18th Amendment, Colombo, Politics and Governance, Post-War

Urgent questions to pose to the Leader of the Opposition

The opposition leader and party leader of the UNP, Mr. Ranil Wickremesinghe,  appears to be play acting before the public, playing the two key roles of Dr. Jekyll and Mr. Hyde.

An e-mail invitation that went out to leaders of Civil Society and Human Rights Non-Profit Organisations on Monday, September 13, 2010 from the Secretary to the Leader of the Opposition stated that the “Leader of the Opposition would like to see you at a meeting to discuss Media Freedom and Democracy on Tuesday 14 September 2010 at 10.00 am at Committee Room 2, Parliament Complex”.

It is urged that the invitees to the above, prior to the commencement of the meeting, should ask the Leader of the Opposition to clarify the following issues relevant to the discussions to follow;

  • His definition of the role, responsibility, scope and accountability of the office of the Leader of the Opposition in relation to protection of Media Freedom and Democracy.
  • What effective steps he as the Leader of the Opposition has taken in the last 6 months in pursuit of such responsibility and to whom he has been accountable in that regard.
  • Details of the role played by him from the inception of the sowing of seeds by the President towards amending the constitution.
  • Specific submissions or suggestions made by him to the President in the above connection during or post his discussions.
  • Specific actions taken by him post his discussions with the President including, including transparent information dissemination, team work led strategic response action towards good governance assurance leveraging the Constitutional provisions.
  • Why details of these negotiations were not shared with the civil society groups during and after the discussions with the President?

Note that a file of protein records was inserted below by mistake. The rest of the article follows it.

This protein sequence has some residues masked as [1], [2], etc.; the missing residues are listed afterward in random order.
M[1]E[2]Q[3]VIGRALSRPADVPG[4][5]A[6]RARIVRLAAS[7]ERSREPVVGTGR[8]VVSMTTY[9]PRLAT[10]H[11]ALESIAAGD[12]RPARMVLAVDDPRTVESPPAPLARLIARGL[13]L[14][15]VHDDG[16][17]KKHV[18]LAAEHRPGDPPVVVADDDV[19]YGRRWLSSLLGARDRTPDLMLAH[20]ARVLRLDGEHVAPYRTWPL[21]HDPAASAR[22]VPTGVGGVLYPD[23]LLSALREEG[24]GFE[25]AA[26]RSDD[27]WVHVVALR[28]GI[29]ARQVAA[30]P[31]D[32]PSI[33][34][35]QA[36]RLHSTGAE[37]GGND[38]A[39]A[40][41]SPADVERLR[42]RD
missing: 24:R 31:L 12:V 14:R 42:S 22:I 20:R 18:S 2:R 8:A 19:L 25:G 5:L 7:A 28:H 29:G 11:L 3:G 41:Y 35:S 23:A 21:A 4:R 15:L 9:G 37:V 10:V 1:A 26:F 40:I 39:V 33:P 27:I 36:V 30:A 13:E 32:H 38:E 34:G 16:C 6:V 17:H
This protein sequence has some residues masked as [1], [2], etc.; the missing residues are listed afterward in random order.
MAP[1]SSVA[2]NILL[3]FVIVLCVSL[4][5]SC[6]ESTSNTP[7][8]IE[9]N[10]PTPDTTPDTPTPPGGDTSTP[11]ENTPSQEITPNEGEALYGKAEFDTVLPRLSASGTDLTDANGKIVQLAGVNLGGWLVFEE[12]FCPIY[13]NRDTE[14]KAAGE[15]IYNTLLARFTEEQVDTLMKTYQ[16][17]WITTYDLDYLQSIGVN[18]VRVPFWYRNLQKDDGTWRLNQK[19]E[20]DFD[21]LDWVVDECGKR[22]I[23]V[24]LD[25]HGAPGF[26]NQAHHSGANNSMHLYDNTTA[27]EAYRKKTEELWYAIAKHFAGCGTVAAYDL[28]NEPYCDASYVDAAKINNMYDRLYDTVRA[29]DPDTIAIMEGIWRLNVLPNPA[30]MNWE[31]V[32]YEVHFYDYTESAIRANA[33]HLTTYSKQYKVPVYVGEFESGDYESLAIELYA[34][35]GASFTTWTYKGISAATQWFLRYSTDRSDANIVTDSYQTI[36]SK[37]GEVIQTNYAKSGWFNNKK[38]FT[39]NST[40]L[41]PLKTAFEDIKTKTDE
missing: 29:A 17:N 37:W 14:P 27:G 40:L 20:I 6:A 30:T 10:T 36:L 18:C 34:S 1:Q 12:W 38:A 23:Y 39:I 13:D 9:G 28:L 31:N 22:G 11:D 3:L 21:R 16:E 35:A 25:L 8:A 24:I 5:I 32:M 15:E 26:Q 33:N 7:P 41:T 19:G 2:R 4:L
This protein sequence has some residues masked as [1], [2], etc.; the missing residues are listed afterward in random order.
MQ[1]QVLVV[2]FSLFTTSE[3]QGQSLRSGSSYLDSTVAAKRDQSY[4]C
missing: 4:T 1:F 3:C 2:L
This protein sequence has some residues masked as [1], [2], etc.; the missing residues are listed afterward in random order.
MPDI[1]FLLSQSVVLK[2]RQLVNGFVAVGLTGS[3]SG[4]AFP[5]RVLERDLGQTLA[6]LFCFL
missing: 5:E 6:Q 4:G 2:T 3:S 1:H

• Why he and his party failed to share copies of the bill amending the constitution with the civil society groups no sooner received?
  • Why he and the party did not alert the international community and foreign and local media of the details of the amending bill and the dangers foreseen towards protecting Media Freedom and Democracy?
  • Whether no sooner the Bill was received and it was known that it was to be passed as an Urgent Bill, whether he held immediate discussions with the President and lodged his/party strong objections to the planned process?
  • Why he and the party failed to intervene before the Supreme Court when the Bill was taken up for review by the Supreme Court as an Urgent Bill?
  • Why he and the party failed to attend parliamentary debate and fill the Hansard with all the arguments against the enactment of the Bill?
  • Whether he and the party are to file objections before the Judiciary on the points of objection raised in parliament the day before the debate against Bill being taken up for debate?
  • Whether in his opinion his actions as the leader of the opposition has met with the civil society expected role and responsibility as announced at the outset?
  • What credible personal leadership actions and achievements to date can be cited by him in support of his claim to protect Media Freedom and Democracy in the current external environment?
  • boubtful

    LOL… so he seriously believes that there is such a thing call “The opposition” and he is its leader????

  • TT

    What do you plan to do to stop the erosion of democracy?

    Ranil is a weak leader but not the weakest.

    Things can get worse; much worse. Ranil did a lot to bring Sri Lanka’s decend to undemocratic means and war craze to world attention. He sustained severe criticism in doing so. I doubt a different UNP leader could have done it. The alternative UNP leader also hails from Hambantota, politically. Chances are he will be another Rajapaksha replica. If he sticks to Hambantota, so the speak, he will end up a second Rajapaksha. If he forgets Hambantota, he will be as weak as Ranil. His support for minoroties will be much less than Ranil. Ranil’s stay in power is directly linked to minority votes whereas the alternative leader has no such obligation.

    The worst this country can have is not a weak opposition, but an opposition that thinks and acts like the ruling party.

    To his credit Ranil managed to resist populist politics. Will his replacement do so? I have my serious doubts. If both the ruling party and the opposition go with the popular view, in competition, the minority view will be further weakened and ridiculed.

    When Sinhala Only was the tag line one major party, the other major party resisted it. However, that made the other party less popular. Then it joined the bandwagon and the two had little difference between them heading to the 1956 election. People heard it from both sides and were more than convinced. The competition was won by the most aggressive party and with a massive public support things happened in favour of the populist view totally bulldozing the minority.